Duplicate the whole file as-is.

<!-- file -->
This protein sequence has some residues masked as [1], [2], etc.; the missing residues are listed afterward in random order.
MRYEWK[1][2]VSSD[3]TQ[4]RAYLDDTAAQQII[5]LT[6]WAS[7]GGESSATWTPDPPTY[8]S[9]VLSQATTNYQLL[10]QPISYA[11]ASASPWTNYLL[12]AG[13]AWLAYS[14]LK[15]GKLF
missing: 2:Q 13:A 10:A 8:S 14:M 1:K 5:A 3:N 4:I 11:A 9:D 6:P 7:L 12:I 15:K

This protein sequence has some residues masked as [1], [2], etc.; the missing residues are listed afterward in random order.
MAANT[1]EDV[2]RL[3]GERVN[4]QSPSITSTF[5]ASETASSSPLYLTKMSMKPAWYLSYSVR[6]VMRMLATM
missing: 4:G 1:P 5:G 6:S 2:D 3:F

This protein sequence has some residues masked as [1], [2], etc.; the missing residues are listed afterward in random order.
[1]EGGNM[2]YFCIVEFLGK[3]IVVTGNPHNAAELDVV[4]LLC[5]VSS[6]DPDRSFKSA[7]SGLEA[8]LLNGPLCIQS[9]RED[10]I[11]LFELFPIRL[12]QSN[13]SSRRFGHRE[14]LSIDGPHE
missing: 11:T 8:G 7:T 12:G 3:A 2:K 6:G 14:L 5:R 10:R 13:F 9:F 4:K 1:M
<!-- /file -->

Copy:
This protein sequence has some residues masked as [1], [2], etc.; the missing residues are listed afterward in random order.
MRYEWK[1][2]VSSD[3]TQ[4]RAYLDDTAAQQII[5]LT[6]WAS[7]GGESSATWTPDPPTY[8]S[9]VLSQATTNYQLL[10]QPISYA[11]ASASPWTNYLL[12]AG[13]AWLAYS[14]LK[15]GKLF
missing: 2:Q 13:A 10:A 8:S 14:M 1:K 5:A 3:N 4:I 11:A 9:D 6:P 7:L 12:I 15:K

This protein sequence has some residues masked as [1], [2], etc.; the missing residues are listed afterward in random order.
MAANT[1]EDV[2]RL[3]GERVN[4]QSPSITSTF[5]ASETASSSPLYLTKMSMKPAWYLSYSVR[6]VMRMLATM
missing: 4:G 1:P 5:G 6:S 2:D 3:F

This protein sequence has some residues masked as [1], [2], etc.; the missing residues are listed afterward in random order.
[1]EGGNM[2]YFCIVEFLGK[3]IVVTGNPHNAAELDVV[4]LLC[5]VSS[6]DPDRSFKSA[7]SGLEA[8]LLNGPLCIQS[9]RED[10]I[11]LFELFPIRL[12]QSN[13]SSRRFGHRE[14]LSIDGPHE
missing: 11:T 8:G 7:T 12:G 3:A 2:K 6:G 14:L 5:R 10:R 13:F 9:F 4:K 1:M